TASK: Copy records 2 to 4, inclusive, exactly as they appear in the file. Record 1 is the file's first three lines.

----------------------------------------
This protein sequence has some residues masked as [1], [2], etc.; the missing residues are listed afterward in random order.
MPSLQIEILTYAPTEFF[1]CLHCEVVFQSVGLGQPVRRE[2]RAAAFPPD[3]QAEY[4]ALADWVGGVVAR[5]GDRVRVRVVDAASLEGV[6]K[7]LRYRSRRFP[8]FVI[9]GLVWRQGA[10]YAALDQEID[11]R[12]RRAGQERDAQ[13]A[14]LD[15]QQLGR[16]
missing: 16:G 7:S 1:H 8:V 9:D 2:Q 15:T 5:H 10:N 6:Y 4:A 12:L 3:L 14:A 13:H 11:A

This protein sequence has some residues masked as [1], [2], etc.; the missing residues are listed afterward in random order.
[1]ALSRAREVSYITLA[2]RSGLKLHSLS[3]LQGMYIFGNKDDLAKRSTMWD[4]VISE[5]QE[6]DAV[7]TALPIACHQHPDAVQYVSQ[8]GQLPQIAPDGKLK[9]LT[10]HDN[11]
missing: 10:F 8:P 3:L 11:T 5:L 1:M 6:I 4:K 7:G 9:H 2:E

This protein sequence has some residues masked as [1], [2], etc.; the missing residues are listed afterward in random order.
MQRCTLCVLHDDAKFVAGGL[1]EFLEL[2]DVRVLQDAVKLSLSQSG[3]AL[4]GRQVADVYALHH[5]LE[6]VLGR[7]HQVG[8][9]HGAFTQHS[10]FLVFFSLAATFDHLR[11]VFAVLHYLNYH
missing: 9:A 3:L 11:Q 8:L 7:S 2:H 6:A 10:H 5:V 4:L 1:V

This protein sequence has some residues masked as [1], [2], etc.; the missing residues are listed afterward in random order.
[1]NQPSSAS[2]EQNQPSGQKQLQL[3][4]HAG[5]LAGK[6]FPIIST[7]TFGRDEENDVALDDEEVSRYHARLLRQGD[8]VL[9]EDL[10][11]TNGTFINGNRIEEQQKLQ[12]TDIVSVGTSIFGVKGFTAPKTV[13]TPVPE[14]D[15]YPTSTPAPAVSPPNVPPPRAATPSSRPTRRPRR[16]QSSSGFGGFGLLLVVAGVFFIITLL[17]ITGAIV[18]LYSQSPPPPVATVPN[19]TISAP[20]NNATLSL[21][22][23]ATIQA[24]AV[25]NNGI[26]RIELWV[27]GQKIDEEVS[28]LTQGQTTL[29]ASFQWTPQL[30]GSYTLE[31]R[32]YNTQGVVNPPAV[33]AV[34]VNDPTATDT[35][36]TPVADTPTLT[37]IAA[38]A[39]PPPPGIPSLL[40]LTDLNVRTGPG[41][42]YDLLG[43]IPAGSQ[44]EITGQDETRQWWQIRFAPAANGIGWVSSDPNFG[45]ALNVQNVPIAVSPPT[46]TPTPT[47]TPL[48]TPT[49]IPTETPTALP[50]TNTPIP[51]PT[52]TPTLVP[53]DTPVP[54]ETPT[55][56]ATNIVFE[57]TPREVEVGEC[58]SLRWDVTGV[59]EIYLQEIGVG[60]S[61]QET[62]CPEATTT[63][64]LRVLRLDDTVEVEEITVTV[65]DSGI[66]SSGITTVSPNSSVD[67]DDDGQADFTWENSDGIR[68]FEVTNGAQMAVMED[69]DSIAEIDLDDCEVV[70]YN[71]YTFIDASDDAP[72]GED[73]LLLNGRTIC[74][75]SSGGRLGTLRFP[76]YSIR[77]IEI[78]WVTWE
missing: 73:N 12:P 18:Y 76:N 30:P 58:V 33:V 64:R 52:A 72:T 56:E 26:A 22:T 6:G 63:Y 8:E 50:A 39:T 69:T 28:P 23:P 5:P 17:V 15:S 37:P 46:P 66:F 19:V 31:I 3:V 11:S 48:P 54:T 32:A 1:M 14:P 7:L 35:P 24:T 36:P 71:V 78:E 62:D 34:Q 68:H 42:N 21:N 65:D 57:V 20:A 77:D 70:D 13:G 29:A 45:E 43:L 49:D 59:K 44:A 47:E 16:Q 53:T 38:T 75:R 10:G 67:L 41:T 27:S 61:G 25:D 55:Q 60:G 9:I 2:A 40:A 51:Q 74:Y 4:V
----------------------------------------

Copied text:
This protein sequence has some residues masked as [1], [2], etc.; the missing residues are listed afterward in random order.
[1]ALSRAREVSYITLA[2]RSGLKLHSLS[3]LQGMYIFGNKDDLAKRSTMWD[4]VISE[5]QE[6]DAV[7]TALPIACHQHPDAVQYVSQ[8]GQLPQIAPDGKLK[9]LT[10]HDN[11]
missing: 10:F 8:P 3:L 11:T 5:L 1:M 6:I 4:K 7:G 9:H 2:E

This protein sequence has some residues masked as [1], [2], etc.; the missing residues are listed afterward in random order.
MQRCTLCVLHDDAKFVAGGL[1]EFLEL[2]DVRVLQDAVKLSLSQSG[3]AL[4]GRQVADVYALHH[5]LE[6]VLGR[7]HQVG[8][9]HGAFTQHS[10]FLVFFSLAATFDHLR[11]VFAVLHYLNYH
missing: 9:A 3:L 11:Q 8:L 7:S 2:H 6:A 10:H 5:V 4:L 1:V

This protein sequence has some residues masked as [1], [2], etc.; the missing residues are listed afterward in random order.
[1]NQPSSAS[2]EQNQPSGQKQLQL[3][4]HAG[5]LAGK[6]FPIIST[7]TFGRDEENDVALDDEEVSRYHARLLRQGD[8]VL[9]EDL[10][11]TNGTFINGNRIEEQQKLQ[12]TDIVSVGTSIFGVKGFTAPKTV[13]TPVPE[14]D[15]YPTSTPAPAVSPPNVPPPRAATPSSRPTRRPRR[16]QSSSGFGGFGLLLVVAGVFFIITLL[17]ITGAIV[18]LYSQSPPPPVATVPN[19]TISAP[20]NNATLSL[21][22][23]ATIQA[24]AV[25]NNGI[26]RIELWV[27]GQKIDEEVS[28]LTQGQTTL[29]ASFQWTPQL[30]GSYTLE[31]R[32]YNTQGVVNPPAV[33]AV[34]VNDPTATDT[35][36]TPVADTPTLT[37]IAA[38]A[39]PPPPGIPSLL[40]LTDLNVRTGPG[41][42]YDLLG[43]IPAGSQ[44]EITGQDETRQWWQIRFAPAANGIGWVSSDPNFG[45]ALNVQNVPIAVSPPT[46]TPTPT[47]TPL[48]TPT[49]IPTETPTALP[50]TNTPIP[51]PT[52]TPTLVP[53]DTPVP[54]ETPT[55][56]ATNIVFE[57]TPREVEVGEC[58]SLRWDVTGV[59]EIYLQEIGVG[60]S[61]QET[62]CPEATTT[63][64]LRVLRLDDTVEVEEITVTV[65]DSGI[66]SSGITTVSPNSSVD[67]DDDGQADFTWENSDGIR[68]FEVTNGAQMAVMED[69]DSIAEIDLDDCEVV[70]YN[71]YTFIDASDDAP[72]GED[73]LLLNGRTIC[74][75]SSGGRLGTLRFP[76]YSIR[77]IEI[78]WVTWE
missing: 73:N 12:P 18:Y 76:N 30:P 58:V 33:V 64:R 52:A 72:T 56:E 26:A 22:T 6:G 63:Y 8:E 50:A 39:T 69:T 28:P 23:P 5:P 17:V 15:S 37:P 46:P 66:F 19:V 31:I 3:V 11:S 48:P 54:T 32:A 1:M 14:P 7:L 35:P 24:T 36:P 71:V 78:E 62:D 34:Q 68:H 42:N 21:N 65:D 57:V 20:A 77:D 70:D 13:G 29:A 45:E 43:L 49:D 59:K 44:A 47:E 16:Q 53:T 38:T 75:R 10:G 67:L 41:T 27:S 61:G 25:D 55:Q 60:G 9:I 2:A 40:A 51:Q 74:Y 4:V